A no-action letter recently issued by the SEC’s Division of Trading and Markets is a welcome development in the private equity world as it permits “M&A Brokers,” subject to conditions, to provide advice regarding certain types of mergers and acquisition transactions (“M&A Transactions”), participate in the negotiation of the transaction, and receive transaction-based compensation, without registering as broker-dealers pursuant to Section 15(b) of the Securities Exchange Act. The letter goes far beyond the SEC’s previous guidance on permitted activities for unregistered intermediaries.
In the letter, an M&A Broker is defined as a “person engaged in the business of effecting securities transactions solely in connection with the transfer of ownership and control of a privately held company… through the purchase, sale, exchange, issuance, repurchase, or redemption of, or a business combination involving, securities or assets of the company to a buyer who will actively operate the company or the business conducted with the assets of the company.” The letter permits, subject to conditions, M&A Brokers to facilitate the sale of privately held businesses by way of mergers, acquisitions, business sales, and combinations, without regard to the size of the transaction. Significantly, the relief does not restrict the type of compensation the M&A Broker can receive.
The relief is subject to a number of conditions, including the following:
- The M&A Broker does not have the ability to bind a party to an M&A Transaction.
- An M&A Broker may not directly, or indirectly through any of its affiliates, provide financing for an M&A Transaction. However, subject to certain conditions, the M&A Broker may arrange financing with unaffiliated third parties.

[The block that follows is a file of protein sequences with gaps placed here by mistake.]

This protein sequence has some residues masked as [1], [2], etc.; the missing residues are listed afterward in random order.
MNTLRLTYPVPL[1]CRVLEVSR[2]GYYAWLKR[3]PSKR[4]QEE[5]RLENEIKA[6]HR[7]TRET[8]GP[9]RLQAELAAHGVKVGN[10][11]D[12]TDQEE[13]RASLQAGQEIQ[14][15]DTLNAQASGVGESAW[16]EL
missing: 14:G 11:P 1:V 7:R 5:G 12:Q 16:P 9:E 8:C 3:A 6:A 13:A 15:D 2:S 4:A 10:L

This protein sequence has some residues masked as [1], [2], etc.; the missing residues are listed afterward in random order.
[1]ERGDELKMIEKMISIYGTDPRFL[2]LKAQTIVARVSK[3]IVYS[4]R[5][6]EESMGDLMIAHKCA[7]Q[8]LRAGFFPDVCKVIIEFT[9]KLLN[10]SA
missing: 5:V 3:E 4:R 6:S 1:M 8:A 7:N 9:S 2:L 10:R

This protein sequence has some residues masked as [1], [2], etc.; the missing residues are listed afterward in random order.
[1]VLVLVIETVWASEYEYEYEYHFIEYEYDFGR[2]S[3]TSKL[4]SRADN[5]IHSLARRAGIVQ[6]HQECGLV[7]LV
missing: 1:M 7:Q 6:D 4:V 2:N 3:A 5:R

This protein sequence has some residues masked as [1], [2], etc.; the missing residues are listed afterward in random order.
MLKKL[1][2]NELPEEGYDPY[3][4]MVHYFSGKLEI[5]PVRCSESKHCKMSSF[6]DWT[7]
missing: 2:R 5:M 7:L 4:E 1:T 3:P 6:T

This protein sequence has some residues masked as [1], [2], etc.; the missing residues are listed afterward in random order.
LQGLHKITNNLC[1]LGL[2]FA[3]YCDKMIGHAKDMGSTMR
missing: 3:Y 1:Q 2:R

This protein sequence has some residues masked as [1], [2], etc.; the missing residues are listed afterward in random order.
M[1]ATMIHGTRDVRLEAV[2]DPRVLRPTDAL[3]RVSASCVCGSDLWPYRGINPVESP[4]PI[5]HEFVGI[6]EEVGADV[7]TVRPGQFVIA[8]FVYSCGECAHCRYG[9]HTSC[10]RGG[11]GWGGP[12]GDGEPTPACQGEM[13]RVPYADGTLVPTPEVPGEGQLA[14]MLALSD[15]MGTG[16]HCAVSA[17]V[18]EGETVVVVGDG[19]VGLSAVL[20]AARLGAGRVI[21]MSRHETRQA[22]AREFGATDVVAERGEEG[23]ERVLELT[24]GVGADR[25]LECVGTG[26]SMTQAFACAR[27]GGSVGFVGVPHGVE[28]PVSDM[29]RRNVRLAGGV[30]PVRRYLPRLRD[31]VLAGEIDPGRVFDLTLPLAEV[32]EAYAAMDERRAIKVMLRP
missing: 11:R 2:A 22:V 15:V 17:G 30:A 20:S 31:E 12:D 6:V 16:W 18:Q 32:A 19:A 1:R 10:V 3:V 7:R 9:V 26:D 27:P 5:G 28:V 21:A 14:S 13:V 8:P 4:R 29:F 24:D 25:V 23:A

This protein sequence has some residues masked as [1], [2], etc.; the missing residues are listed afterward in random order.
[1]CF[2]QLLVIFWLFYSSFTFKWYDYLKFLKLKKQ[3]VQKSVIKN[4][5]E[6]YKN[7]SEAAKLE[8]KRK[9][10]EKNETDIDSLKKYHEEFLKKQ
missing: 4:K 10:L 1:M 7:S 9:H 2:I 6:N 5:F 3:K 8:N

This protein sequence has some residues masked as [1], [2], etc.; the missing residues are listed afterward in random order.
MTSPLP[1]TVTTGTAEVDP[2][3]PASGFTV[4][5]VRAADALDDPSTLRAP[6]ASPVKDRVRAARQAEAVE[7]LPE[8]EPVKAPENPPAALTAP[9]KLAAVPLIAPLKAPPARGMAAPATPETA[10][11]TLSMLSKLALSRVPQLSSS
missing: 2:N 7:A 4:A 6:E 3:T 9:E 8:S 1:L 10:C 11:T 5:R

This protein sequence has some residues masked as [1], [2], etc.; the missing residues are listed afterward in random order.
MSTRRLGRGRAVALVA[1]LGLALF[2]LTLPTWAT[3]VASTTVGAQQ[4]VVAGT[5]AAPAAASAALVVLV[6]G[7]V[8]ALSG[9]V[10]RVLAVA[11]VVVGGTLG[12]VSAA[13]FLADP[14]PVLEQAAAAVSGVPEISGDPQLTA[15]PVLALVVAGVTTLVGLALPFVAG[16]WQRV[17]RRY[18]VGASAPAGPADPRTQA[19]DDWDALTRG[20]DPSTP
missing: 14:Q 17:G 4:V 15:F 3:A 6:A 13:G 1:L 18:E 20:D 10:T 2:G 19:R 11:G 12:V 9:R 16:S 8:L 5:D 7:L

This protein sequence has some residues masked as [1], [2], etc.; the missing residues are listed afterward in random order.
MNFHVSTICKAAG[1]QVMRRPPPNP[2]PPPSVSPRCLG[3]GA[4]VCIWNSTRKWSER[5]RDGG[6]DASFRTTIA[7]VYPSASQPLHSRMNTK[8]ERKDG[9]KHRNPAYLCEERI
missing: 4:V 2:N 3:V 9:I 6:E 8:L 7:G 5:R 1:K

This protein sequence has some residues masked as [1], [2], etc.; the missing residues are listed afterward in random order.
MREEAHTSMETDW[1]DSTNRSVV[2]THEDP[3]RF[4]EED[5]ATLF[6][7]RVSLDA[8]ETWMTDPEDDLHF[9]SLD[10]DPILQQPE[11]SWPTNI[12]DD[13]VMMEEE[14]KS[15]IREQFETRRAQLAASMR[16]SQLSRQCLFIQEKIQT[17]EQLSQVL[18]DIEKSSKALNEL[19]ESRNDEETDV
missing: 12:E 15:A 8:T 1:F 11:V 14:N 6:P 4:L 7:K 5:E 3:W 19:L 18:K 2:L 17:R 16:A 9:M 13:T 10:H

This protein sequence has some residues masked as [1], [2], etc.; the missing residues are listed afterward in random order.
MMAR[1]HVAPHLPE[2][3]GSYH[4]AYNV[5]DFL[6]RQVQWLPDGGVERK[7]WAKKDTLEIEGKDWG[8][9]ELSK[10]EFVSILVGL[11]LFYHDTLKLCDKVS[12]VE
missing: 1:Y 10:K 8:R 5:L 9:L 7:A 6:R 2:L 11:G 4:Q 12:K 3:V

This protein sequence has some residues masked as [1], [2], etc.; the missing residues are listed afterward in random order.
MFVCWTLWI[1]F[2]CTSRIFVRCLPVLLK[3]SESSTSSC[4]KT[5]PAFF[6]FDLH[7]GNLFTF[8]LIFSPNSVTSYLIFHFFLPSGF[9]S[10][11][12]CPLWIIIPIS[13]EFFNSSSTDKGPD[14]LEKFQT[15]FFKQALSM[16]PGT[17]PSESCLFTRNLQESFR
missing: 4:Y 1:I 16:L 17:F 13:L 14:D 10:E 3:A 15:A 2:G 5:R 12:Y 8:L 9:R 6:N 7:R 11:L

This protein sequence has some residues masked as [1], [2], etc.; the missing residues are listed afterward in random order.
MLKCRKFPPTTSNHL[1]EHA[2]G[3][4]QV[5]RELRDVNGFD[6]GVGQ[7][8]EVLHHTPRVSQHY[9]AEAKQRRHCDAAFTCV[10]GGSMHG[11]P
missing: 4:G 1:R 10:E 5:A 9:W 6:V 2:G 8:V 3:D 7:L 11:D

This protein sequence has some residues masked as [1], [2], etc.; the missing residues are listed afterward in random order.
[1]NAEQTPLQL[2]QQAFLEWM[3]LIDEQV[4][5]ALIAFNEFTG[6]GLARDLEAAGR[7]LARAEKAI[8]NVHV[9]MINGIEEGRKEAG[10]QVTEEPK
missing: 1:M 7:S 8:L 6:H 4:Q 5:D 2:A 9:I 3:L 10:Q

- An M&A Transaction may not involve a public offering.
- Under no circumstances will an M&A Broker have custody, control, or possession of or otherwise handle funds or securities issued or exchanged in connection with an M&A Transaction or other securities transaction for the account of others.
- An M&A Broker may only facilitate an M&A Transaction with a group of buyers only if the group is formed without the assistance of the M&A Broker.
- The M&A Broker, its officers, directors, and employees may not have been barred from association with a broker-dealer by the SEC, any state or other U.S. jurisdiction or any self-regulatory organization, or is not suspended from association with a broker dealer.
The letter does not provide any relief for the transfer of interests to a passive buyer or a group of passive buyers. An M&A Transaction must result in a buyer or a group of buyers who control and actively operate the company or the business conducted with the assets of the business. A buyer, or group of buyers will satisfy the control requirement if they have the power, directly or indirectly, to direct the management or policies of a company, whether through ownership of securities, by contract, or otherwise. Control will be presumed to exist if, upon completion of the transaction, the buyer or group of buyers has the right to vote 25% or more of a class of voting securities, has the power to sell or direct the sale of 25% or more of a class of voting securities, or, in the case of a partnership or limited liability company, has the right to receive upon dissolution or has contributed 25% or more of the capital.
While the no-action letter does not address important issues related to the sale of interests in private equity funds by persons or firms that are not registered as broker-dealers, it does provided needed clarity for private funds as to when they can pay M&A Brokers for participating in M&A Transactions without incurring regulatory and other risks that may be created when engaging in securities transactions with parties that are not registered as broker-dealers. Hopefully, the letter is the foundation for other initiatives to improve the broker-dealer regulatory scheme and also to assist in the creation of capital for privately-held companies.